Discussions of offshoring in the media and amongst politicians in the west suggest that the virtues of offshoring for the nation are debatable and part of a dialogue to be had in the spirit of the free exchange of ideas. Overall, the issue of offshoring is said to concern jobs which belong to the west but are being shifted to countries with lower labour costs. While bounded by a common interest in securing the economic sovereignty of the west, there are varying perspectives in the public discourse on offshoring on the best way to achieve this goal. Some argue that the west would benet from leaving routine, labourintensive service work to poorer nations, while others say that offshoring includes the loss of high quality jobs. Offshoring is constructed as an issue involving jobs, quality of life and service quality issues of deep concern to all citizens. In the
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absence of any ongoing, organised forum to air their views within the west customers voice their views on these issues on the telephone during customer service interactions. Accordingly, workers interviewed for this project note that not all customers are negative about offshoring. They explain:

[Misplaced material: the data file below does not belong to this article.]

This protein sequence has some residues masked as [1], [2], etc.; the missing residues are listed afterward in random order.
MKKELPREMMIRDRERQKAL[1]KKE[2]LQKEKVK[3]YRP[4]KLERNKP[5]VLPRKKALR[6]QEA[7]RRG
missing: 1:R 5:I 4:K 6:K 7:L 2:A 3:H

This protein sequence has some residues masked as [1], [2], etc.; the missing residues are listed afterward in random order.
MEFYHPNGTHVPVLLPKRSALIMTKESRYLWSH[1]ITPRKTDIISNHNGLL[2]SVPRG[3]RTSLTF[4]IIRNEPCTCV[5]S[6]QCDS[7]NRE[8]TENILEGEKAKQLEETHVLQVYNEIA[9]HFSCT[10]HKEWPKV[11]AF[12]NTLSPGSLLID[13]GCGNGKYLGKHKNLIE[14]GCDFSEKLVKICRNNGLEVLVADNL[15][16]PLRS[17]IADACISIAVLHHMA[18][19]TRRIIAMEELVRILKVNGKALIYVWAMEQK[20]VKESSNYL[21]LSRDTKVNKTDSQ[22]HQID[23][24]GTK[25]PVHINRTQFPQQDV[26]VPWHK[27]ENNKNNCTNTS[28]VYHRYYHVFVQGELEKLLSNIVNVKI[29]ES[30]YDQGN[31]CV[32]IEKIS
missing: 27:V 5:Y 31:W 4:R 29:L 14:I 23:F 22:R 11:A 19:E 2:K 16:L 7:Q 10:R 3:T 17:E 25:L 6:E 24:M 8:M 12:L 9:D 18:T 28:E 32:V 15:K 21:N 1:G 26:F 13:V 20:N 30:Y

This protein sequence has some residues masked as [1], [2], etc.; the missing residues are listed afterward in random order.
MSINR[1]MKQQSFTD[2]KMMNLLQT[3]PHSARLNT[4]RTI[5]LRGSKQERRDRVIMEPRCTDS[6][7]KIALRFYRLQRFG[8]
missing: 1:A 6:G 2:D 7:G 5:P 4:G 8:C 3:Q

There are some clients who are very good and they like the way [we] speak. They say, what US people couldnt do you guys are doing [so] even if [we] call at night [you] are there for [us]. Yes, their response is good but at times there are some people who dont like jobs being outsourced of India because they lose out the opportunity. You could nd all types of people there. Sometimes we come across people who are so good. They are like, oh India, okay. Its a nice place and all. They try to actually make us feel good. Some people are really good. And yes, we do come across people who abuse us a lot.

the piece: he is carrying suitcases and heading for India; kicking over boxes bearing the words UK jobs, UK economy, UK customers, UK revenues. In one poster...Pinky is seen answering a call while sitting in front of an Eastern cityscape from a tearful white woman who has lost her call centre job and wants to speak on the telephone to the job centre (pp 659-60).

The rhetoric of fear in relation to India and Indians is rampant. In a speech introducing a bill on offshoring in the Oregon legislature, Senator Ron Wyden notes, an off-shoring tsunami is bearing down on workers in the information technology and services sector (www.govtrack.us). Meredith (2005) similarly argues,